Tras el ataque al Parlamento Británico ocurrido la semana pasada, los políticos británicos han exigido que Whatsapp y otras aplicaciones de mensajería instantánea proporcionen acceso a la policía y fuerzas de seguridad para así poder monitorear conversaciones terroristas. Sin embargo, los expertos en tecnología discuten que abrir las “puertas traseras” de los servicios de mensajería popular, las cuales usan cifrado de extremo a extremo, arrojaría una serie de problemas.
David Cameron is to urge Barack Obama to pressure internet firms such as Twitter and Facebook to do more to cooperate with Britain’s intelligence agencies as they seek to track the online activities of Islamist extremists.
As he becomes the first European leader to meet the president after the multiple shootings in Paris last week, the prime minister will seek to win Obama’s support for his plans to secure a new legal framework to deny terrorists a “safe space”.
The prime minister arrives after he proposed earlier this week that British intelligence agencies have the power to break the encrypted communications of suspected terrorists and insisting that the likes of Twitter and Facebook do more to cooperate with Britain’s GCHQ eavesdropping centre.
What happens when a computer is infected with the malicious software, and what should you do to protect your files?
Cryptolocker is back in the headlines, thanks to a coordinated effort to take down the computers and criminals that run the notorious “ransomware”. But what is it? And how can you fight it?
Cryptolocker is ransomware: malicious software which holds your files to ransom
The software is typically spread through infected attachments to emails, or as a secondary infection on computers which are already affected by viruses which offer a back door for further attacks.
When a computer is infected, it contacts a central server for the information it needs to activate, and then begins encrypting files on the infected computer with that information. Once all the files are encrypted, it posts a message asking for payment to decrypt the files – and threatens to destroy the information if it doesn’t get paid.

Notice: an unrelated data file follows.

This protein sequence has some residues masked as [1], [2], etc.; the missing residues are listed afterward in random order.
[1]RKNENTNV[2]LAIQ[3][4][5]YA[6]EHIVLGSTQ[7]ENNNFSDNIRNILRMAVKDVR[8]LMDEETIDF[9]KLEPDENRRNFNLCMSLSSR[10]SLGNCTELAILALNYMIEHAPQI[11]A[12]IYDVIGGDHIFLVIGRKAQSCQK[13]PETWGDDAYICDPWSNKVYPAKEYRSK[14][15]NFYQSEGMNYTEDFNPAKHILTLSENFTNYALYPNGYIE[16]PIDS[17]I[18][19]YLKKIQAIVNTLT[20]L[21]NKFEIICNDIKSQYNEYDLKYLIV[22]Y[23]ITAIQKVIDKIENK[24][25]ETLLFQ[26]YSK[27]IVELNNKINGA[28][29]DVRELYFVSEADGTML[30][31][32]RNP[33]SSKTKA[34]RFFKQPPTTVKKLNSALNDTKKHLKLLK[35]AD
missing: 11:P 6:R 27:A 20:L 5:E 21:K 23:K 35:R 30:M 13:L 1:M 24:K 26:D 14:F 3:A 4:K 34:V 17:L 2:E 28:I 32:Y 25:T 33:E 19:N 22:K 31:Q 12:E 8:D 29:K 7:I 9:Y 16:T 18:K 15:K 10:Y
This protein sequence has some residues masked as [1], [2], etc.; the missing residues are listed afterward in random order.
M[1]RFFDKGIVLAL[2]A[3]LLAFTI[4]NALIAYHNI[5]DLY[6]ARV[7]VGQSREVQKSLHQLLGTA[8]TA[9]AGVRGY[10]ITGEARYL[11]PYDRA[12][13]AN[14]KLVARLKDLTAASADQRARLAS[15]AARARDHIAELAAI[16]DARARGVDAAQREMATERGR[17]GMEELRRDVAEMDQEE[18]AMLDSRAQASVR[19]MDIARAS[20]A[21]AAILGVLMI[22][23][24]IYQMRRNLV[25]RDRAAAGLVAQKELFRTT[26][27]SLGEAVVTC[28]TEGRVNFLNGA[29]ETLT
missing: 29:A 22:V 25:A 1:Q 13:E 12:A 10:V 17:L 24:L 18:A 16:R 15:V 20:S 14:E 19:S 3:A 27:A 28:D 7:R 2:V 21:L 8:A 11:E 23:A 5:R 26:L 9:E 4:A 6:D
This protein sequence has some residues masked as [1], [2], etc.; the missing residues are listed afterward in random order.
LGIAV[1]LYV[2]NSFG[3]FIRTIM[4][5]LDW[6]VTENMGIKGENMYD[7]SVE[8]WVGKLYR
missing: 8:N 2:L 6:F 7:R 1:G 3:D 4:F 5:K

The authorities have won users a two-week window of safety
The National Crime Agency (NCA) announced yesterday that the UK public has got a “unique, two-week opportunity to rid and safeguard” themselves from Cryptolocker. The agency didn’t go into more detail, but it seems likely that at least one of the central servers which Cryptolocker speaks to before encrypting files has been taken down.
The NCA has also taken down the control system for a related piece of software, known as GameOver Zeus, which provides criminals with a backdoor into users’ computers. That back door is one of the ways a computer can be infected with Cryptolocker in the first place.
What that means is, until the window is closed – and the virus cycles to new servers – users who are infected with Cryptolocker won’t lose their files to encryption. As a result, these users have the chance to remove the virus before it destroys data, using conventional anti-virus software. In other words, there has never been a better time to update the protection on your computer.
But watch out – while the servers that control Cryptolocker are out of action, it’s possible to be infected with it and not know. If you don’t keep your computer clean, then at the end of the two-week period, you could be in for a nasty surprise.